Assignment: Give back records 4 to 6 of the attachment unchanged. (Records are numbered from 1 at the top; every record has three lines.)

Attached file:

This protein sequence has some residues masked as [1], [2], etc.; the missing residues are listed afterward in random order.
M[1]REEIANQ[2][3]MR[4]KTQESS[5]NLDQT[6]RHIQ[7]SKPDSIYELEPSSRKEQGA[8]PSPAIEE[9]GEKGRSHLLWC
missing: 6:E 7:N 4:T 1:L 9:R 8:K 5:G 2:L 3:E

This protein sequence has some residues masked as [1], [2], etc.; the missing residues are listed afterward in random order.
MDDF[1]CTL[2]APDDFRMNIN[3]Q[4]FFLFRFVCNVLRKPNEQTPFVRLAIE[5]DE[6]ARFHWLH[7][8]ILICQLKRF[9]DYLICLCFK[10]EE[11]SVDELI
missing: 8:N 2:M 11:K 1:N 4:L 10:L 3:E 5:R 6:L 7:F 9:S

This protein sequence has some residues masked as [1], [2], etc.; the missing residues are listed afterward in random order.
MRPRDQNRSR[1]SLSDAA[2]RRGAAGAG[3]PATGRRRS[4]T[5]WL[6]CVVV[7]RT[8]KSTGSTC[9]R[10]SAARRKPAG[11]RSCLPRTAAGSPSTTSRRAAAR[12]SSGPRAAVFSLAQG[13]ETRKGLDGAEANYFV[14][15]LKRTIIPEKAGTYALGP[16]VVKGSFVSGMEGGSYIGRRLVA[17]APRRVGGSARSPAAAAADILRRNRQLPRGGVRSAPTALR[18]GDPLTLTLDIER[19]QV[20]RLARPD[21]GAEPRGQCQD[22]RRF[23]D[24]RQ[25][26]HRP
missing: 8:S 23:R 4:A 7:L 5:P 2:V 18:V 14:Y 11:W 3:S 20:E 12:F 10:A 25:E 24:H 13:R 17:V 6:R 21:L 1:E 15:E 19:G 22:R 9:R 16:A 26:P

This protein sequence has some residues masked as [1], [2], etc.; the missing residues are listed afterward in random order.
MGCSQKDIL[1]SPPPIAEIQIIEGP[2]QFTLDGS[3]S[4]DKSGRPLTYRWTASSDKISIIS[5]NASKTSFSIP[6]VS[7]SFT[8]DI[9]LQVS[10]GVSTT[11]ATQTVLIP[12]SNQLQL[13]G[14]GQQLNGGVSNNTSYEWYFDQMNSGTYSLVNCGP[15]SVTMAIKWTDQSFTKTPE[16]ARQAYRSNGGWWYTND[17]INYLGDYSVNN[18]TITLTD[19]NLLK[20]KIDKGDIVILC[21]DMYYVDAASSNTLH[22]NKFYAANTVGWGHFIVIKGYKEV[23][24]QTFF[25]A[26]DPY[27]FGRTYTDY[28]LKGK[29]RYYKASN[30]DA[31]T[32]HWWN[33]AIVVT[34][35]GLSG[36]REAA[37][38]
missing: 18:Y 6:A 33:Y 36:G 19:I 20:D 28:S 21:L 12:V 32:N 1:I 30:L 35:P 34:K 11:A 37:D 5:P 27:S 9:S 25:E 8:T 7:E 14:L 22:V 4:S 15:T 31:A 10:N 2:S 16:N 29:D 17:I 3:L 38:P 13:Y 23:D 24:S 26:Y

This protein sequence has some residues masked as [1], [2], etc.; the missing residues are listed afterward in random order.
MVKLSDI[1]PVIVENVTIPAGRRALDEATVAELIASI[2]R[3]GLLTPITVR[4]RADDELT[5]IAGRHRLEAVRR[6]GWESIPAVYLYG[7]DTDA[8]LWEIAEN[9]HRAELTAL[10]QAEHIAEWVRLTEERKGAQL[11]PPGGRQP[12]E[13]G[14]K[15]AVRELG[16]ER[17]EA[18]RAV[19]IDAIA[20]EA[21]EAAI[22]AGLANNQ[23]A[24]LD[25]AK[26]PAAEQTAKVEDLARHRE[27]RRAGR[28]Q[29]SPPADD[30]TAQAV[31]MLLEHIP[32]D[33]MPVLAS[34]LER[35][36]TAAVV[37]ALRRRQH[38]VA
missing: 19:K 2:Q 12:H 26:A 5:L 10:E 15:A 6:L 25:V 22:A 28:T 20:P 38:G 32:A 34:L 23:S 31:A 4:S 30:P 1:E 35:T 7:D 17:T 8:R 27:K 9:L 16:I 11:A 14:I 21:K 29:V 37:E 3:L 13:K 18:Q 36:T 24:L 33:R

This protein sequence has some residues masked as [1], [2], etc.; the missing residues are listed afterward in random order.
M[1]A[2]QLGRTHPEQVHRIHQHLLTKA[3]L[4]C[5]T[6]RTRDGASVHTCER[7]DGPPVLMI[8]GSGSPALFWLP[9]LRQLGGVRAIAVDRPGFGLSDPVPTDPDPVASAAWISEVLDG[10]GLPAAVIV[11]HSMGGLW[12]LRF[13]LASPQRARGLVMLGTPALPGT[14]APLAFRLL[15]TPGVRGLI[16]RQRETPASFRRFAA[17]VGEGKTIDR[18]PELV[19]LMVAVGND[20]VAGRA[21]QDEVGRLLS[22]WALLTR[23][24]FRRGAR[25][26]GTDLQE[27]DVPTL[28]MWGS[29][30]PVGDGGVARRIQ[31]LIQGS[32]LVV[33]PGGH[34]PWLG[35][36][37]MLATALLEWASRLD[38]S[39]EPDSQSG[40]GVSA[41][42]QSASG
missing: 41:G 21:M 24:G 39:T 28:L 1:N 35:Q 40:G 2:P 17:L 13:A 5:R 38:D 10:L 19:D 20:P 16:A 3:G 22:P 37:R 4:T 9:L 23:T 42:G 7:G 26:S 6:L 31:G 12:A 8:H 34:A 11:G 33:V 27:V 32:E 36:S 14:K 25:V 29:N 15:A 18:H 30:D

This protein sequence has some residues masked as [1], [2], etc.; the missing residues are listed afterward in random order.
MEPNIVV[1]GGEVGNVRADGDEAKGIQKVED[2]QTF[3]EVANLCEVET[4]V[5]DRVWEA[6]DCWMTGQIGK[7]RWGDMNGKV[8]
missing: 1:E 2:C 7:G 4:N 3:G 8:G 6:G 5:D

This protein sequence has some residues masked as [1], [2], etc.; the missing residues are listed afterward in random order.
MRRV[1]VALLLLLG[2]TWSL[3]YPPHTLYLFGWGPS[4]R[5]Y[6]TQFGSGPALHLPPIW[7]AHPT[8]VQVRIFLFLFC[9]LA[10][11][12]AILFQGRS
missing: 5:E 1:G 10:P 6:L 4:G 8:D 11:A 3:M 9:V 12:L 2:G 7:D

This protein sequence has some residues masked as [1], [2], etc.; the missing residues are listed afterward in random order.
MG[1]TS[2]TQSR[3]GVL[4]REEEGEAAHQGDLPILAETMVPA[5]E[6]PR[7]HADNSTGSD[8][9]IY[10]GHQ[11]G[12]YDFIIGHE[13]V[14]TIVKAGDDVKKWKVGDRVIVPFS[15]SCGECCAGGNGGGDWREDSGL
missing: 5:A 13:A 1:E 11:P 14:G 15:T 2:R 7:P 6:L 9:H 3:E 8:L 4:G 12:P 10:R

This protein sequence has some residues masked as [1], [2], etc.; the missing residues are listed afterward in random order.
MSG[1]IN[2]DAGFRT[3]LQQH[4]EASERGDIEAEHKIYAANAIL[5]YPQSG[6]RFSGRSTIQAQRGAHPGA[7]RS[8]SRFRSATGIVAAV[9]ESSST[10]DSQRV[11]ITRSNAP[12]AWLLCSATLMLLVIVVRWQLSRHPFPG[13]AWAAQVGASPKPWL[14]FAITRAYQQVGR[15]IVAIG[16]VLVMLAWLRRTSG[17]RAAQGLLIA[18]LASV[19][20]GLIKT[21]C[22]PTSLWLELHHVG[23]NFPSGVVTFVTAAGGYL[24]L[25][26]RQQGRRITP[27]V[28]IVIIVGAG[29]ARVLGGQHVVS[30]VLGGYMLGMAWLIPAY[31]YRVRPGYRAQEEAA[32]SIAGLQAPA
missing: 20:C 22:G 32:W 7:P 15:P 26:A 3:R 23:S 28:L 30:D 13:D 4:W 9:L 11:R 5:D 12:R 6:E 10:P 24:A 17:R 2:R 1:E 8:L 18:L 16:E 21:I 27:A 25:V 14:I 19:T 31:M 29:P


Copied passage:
This protein sequence has some residues masked as [1], [2], etc.; the missing residues are listed afterward in random order.
MGCSQKDIL[1]SPPPIAEIQIIEGP[2]QFTLDGS[3]S[4]DKSGRPLTYRWTASSDKISIIS[5]NASKTSFSIP[6]VS[7]SFT[8]DI[9]LQVS[10]GVSTT[11]ATQTVLIP[12]SNQLQL[13]G[14]GQQLNGGVSNNTSYEWYFDQMNSGTYSLVNCGP[15]SVTMAIKWTDQSFTKTPE[16]ARQAYRSNGGWWYTND[17]INYLGDYSVNN[18]TITLTD[19]NLLK[20]KIDKGDIVILC[21]DMYYVDAASSNTLH[22]NKFYAANTVGWGHFIVIKGYKEV[23][24]QTFF[25]A[26]DPY[27]FGRTYTDY[28]LKGK[29]RYYKASN[30]DA[31]T[32]HWWN[33]AIVVT[34][35]GLSG[36]REAA[37][38]
missing: 18:Y 6:A 33:Y 36:G 19:I 20:D 28:S 21:L 12:V 32:N 1:I 30:L 35:P 34:K 11:A 37:D 5:P 27:S 9:S 25:E 8:T 7:E 14:L 22:V 4:S 15:T 31:A 10:N 2:S 16:N 29:D 17:I 3:L 38:P 13:Y 23:D 24:S 26:Y

This protein sequence has some residues masked as [1], [2], etc.; the missing residues are listed afterward in random order.
MVKLSDI[1]PVIVENVTIPAGRRALDEATVAELIASI[2]R[3]GLLTPITVR[4]RADDELT[5]IAGRHRLEAVRR[6]GWESIPAVYLYG[7]DTDA[8]LWEIAEN[9]HRAELTAL[10]QAEHIAEWVRLTEERKGAQL[11]PPGGRQP[12]E[13]G[14]K[15]AVRELG[16]ER[17]EA[18]RAV[19]IDAIA[20]EA[21]EAAI[22]AGLANNQ[23]A[24]LD[25]AK[26]PAAEQTAKVEDLARHRE[27]RRAGR[28]Q[29]SPPADD[30]TAQAV[31]MLLEHIP[32]D[33]MPVLAS[34]LER[35][36]TAAVV[37]ALRRRQH[38]VA
missing: 19:K 2:Q 12:H 26:A 5:L 10:E 15:A 6:L 25:V 22:A 28:T 20:P 38:G 32:A 34:L 23:S 31:A 4:S 30:P 1:E 35:T 7:D 17:T 8:R 27:K 9:L 16:I 11:A 14:I 21:K 29:V 37:E 3:L 13:K 18:Q 36:T 24:L 33:R

This protein sequence has some residues masked as [1], [2], etc.; the missing residues are listed afterward in random order.
M[1]A[2]QLGRTHPEQVHRIHQHLLTKA[3]L[4]C[5]T[6]RTRDGASVHTCER[7]DGPPVLMI[8]GSGSPALFWLP[9]LRQLGGVRAIAVDRPGFGLSDPVPTDPDPVASAAWISEVLDG[10]GLPAAVIV[11]HSMGGLW[12]LRF[13]LASPQRARGLVMLGTPALPGT[14]APLAFRLL[15]TPGVRGLI[16]RQRETPASFRRFAA[17]VGEGKTIDR[18]PELV[19]LMVAVGND[20]VAGRA[21]QDEVGRLLS[22]WALLTR[23][24]FRRGAR[25][26]GTDLQE[27]DVPTL[28]MWGS[29][30]PVGDGGVARRIQ[31]LIQGS[32]LVV[33]PGGH[34]PWLG[35][36][37]MLATALLEWASRLD[38]S[39]EPDSQSG[40]GVSA[41][42]QSASG
missing: 41:G 21:M 24:G 39:T 28:L 1:N 35:Q 40:G 2:P 17:L 13:A 5:R 38:D 10:L 19:D 20:P 16:A 3:G 22:P 37:R 4:T 9:L 23:T 42:G 7:G 26:S 6:L 31:G 12:A 8:H 34:A 11:G 33:V 27:V 32:E 36:S 14:K 25:V 29:N 15:A 18:H 30:D